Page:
The proposition that opiates influence cancer recurrence, prompted by several unrelated clinical and laboratory studies, has gradually gained support. It started with a 2002 palliative-care trial in which patients who received spinal rather than systemic pain relief survived longer. Soon after that, Singleton's colleague, anesthesiologist Jonathan Moss, noticed that several cancer patients receiving a selective opiate blocker in a compassionate-use protocol lived longer than expected. Two recent retrospective studies observed that breast and patients with prostate cancer who received regional rather than general anesthesia had fewer recurrences. In February, 2009, the Anesthesia Patient Safety Foundation highlighted the issue.........

Posted by: Janet      Read more         Source


November 18, 2009, 11:18 PM CT

Catching circulating cancer cells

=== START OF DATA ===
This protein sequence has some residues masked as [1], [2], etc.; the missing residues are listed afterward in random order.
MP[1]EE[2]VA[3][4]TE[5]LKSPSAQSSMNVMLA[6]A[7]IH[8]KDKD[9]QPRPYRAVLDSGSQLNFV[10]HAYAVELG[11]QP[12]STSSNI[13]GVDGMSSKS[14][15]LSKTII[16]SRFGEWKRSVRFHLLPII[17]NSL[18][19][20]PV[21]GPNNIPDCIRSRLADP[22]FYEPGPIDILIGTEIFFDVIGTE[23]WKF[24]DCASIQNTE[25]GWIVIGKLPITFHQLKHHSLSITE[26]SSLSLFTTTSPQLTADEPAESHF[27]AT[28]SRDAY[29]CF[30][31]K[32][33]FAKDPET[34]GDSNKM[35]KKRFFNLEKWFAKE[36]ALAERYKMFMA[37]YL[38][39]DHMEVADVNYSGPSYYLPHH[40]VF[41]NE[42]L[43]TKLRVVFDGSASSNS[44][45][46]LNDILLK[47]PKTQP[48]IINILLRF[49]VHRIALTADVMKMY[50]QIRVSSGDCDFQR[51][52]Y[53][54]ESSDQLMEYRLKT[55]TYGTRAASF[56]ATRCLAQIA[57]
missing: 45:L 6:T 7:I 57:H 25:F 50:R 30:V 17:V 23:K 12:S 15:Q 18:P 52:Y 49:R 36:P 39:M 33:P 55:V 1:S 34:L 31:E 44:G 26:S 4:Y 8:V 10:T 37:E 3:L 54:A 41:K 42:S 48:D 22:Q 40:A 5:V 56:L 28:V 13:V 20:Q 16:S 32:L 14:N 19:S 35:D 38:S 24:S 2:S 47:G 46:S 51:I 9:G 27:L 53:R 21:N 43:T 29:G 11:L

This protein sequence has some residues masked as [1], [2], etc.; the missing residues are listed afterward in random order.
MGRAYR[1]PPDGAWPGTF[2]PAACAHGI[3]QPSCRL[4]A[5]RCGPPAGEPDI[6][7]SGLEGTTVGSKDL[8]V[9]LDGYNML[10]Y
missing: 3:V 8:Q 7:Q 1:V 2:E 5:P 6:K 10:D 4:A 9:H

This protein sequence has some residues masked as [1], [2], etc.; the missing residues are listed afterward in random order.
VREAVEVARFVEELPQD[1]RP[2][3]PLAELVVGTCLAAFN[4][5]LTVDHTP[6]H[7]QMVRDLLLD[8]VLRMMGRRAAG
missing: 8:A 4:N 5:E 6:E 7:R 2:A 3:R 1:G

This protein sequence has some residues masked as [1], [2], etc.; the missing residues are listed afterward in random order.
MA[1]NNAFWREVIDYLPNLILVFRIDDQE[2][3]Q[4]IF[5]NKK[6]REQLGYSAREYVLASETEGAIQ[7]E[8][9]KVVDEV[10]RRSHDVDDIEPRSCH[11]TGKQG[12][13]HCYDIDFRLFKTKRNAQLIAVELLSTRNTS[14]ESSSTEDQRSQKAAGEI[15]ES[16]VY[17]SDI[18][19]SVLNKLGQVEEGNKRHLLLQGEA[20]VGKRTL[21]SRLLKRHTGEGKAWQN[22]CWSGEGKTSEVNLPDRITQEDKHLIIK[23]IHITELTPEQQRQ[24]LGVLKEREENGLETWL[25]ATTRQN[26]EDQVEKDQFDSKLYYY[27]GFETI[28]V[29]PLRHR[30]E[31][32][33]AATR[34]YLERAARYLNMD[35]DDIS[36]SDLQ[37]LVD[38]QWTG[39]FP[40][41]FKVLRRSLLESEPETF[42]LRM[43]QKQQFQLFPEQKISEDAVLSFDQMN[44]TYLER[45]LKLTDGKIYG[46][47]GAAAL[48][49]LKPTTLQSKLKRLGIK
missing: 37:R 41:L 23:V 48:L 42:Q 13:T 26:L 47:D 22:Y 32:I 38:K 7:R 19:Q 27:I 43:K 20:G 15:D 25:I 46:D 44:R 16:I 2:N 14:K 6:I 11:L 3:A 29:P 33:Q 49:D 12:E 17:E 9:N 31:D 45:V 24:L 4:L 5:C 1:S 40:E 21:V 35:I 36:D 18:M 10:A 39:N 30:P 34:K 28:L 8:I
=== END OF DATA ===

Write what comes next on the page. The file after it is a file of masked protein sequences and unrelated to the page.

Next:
Catching circulating cancer cells
Fluorescence micrographs and SEM images show how more cancer cells were captured on the silicon nanopillar (SiNP) substrate compared to the flat substrate.

Credit: UCLA

Just as fly paper captures insects, an innovative new device with nano-sized features developed by scientists at UCLA is able to grab cancer cells in the blood that have broken off from a tumor.

These cells, known as circulating tumor cells, or CTCs, can provide critical information for examining and diagnosing cancer metastasis, determining patient prognosis, and monitoring the effectiveness of therapies.